• enables the Vault Agent Injector service
  • configures where on the filesystem a secret will be rendered, set to /var/openfaas/secrets
  • prefixes the path of the file, secret-api-key written to the secrets directory
  • a template to structure the secret in a way for the function to use

In the end, when we deploy this function, the Vault integration will inject the value of the secret in a file located at /var/openfaas/secrets/secret-api-key. We chose this path /var/openfaas/secrets because it is the default location when using native OpenFaaS secrets, and by doing so, we don’t have to change our function implementations.

Now deploy the function with: faas-cli deploy -f stack.yaml

Once the deployment is done you can test the function using the faas-cli or curl. The function reads the secret value mounted into the container by the Vault Agent Injector and then returns a success or failure message based on whether your header matches that secret value.

Let’s see how that works:

echo | faas-cli invoke protectedapi -H "X-Api-Key=R^YqzKzSJw51K9zPpQ3R3N"
You unlocked the function.

Now let’s use an incorrect value for the API key:

echo | faas-cli invoke protectedapi -H "X-Api-Key=thisiswrong"
Access was denied.

The configured secrets are bound to the namespace and the Kubernetes service account defined in the Vault Kubernetes authentication role. Functions running in a different namespace or with a different service account are NOT able to access the secrets defined at that path.

Wrapping up

OpenFaaS has for a long time first-class support to use secrets, like API tokens or passwords, within your functions. Whether those secrets are specified via the API, CLI or YAML file, they are made available at runtime in the container file system at a specific location.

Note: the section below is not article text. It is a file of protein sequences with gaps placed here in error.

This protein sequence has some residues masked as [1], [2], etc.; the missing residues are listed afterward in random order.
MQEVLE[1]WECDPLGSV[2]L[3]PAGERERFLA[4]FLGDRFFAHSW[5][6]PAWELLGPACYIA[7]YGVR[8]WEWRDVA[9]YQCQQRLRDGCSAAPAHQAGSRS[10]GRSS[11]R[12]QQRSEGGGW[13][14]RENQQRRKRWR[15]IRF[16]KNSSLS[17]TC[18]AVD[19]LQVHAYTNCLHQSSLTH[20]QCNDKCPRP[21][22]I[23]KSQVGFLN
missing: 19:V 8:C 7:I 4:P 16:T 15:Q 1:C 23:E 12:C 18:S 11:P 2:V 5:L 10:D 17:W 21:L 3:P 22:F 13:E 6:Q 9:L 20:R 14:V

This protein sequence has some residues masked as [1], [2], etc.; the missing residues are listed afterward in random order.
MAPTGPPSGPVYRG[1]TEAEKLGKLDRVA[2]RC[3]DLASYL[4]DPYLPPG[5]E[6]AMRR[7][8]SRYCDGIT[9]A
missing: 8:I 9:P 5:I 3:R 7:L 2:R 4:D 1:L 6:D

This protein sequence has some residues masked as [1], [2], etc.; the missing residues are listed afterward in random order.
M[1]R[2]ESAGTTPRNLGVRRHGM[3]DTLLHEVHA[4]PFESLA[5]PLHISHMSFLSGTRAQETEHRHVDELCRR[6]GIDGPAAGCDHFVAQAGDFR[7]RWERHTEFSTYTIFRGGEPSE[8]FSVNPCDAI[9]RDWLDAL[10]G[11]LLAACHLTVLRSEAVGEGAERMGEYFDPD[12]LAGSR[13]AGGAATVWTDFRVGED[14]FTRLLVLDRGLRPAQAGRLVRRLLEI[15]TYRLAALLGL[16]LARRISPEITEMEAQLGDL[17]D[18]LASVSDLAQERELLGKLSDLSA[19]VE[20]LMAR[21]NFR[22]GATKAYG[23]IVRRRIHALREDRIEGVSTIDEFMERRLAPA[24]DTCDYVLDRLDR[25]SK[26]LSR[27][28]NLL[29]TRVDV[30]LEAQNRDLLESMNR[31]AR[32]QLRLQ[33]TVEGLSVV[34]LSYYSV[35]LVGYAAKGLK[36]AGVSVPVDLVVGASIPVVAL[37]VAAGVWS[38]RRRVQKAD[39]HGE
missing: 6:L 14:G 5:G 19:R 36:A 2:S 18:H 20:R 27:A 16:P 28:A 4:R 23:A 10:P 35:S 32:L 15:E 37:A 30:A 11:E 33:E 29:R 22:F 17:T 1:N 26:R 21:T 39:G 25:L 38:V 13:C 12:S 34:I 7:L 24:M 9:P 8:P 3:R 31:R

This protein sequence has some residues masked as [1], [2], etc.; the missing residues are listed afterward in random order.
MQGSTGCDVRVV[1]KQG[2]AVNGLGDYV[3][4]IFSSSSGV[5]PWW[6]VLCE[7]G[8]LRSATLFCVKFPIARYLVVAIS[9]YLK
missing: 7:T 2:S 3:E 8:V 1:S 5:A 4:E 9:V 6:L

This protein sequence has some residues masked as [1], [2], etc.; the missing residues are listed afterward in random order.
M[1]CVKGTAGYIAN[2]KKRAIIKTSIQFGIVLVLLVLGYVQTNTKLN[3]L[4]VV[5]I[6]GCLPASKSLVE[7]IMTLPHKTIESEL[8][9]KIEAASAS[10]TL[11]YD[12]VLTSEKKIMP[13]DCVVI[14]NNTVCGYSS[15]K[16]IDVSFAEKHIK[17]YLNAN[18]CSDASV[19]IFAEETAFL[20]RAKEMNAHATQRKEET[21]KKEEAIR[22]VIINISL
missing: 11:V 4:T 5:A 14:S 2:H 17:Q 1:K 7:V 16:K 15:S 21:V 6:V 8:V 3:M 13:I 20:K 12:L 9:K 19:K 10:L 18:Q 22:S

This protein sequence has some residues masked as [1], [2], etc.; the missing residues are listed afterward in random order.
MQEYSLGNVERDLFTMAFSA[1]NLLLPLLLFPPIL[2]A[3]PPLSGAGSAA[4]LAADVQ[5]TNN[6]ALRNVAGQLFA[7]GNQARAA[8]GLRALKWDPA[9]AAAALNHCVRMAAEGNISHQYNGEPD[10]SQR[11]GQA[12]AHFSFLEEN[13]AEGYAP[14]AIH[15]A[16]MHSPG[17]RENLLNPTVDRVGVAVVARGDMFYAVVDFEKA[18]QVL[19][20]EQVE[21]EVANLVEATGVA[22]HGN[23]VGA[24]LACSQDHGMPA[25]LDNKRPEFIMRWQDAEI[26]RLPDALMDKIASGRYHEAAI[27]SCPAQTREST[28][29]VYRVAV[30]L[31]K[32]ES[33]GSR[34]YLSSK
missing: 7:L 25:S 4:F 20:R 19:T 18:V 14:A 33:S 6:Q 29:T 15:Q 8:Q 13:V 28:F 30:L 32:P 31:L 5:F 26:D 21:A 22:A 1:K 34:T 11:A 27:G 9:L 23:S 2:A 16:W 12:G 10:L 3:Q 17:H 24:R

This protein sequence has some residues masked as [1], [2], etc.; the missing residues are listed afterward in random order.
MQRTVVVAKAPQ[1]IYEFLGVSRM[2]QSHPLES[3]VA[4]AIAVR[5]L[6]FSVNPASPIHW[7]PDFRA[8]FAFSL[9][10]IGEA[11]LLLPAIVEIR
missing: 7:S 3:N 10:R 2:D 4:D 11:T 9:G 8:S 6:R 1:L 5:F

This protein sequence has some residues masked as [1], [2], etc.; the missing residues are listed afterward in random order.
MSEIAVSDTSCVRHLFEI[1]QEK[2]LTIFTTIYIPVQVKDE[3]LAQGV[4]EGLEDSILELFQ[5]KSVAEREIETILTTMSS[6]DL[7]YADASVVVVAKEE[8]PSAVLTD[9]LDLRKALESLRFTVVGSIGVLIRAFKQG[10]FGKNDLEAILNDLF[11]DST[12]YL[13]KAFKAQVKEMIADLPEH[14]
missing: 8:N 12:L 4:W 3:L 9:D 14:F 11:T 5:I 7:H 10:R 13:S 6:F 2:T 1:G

When running OpenFaaS on Kubernetes (the recommended and supported installation), we can leverage Vault and the Vault Agent Injector to manage our secrets and inject them into the function pods. This gives a similar result for the function, as they still read the secrets from the file system, just like when using the native secrets from OpenFaaS.

I’m pretty happy with this approach, but I still have some concerns:

Verbosity of configuration

The configuration of all the annotations can become verbose, especially when a function needs a lot of secrets.

The yaml of the function used above is shorter when using the native OpenFaaS secrets.

  name: openfaas

    skip_build: true
    image: functions/apikey-secret:latest
    - secret_api_key

Nonetheless, with the fine-grained access control of Vault, we can finetune which function can access which secret in more detail. And we have all the features of Vault at hand, such as injecting dynamic secrets to access databases.

Cold start

I’ve only tested this setup to see if it could work. What I haven’t done (yet) is measure the impact of this secret injection regarding the startup time of the containers.

What about faasd?

This solution is targeted for faas-netes, the faas-provider implementation for Kubernetes. But what about faasd, a more lightweight implementation of OpenFaaS without the complexity of Kubernetes. If not running on Kubernetes, it is pretty obvious the Vault Agent Inject cannot be used here.

Can there be a faasd and Vault integration? Perhaps that’s something for a follow-up blog post, so stay tuned!

See also: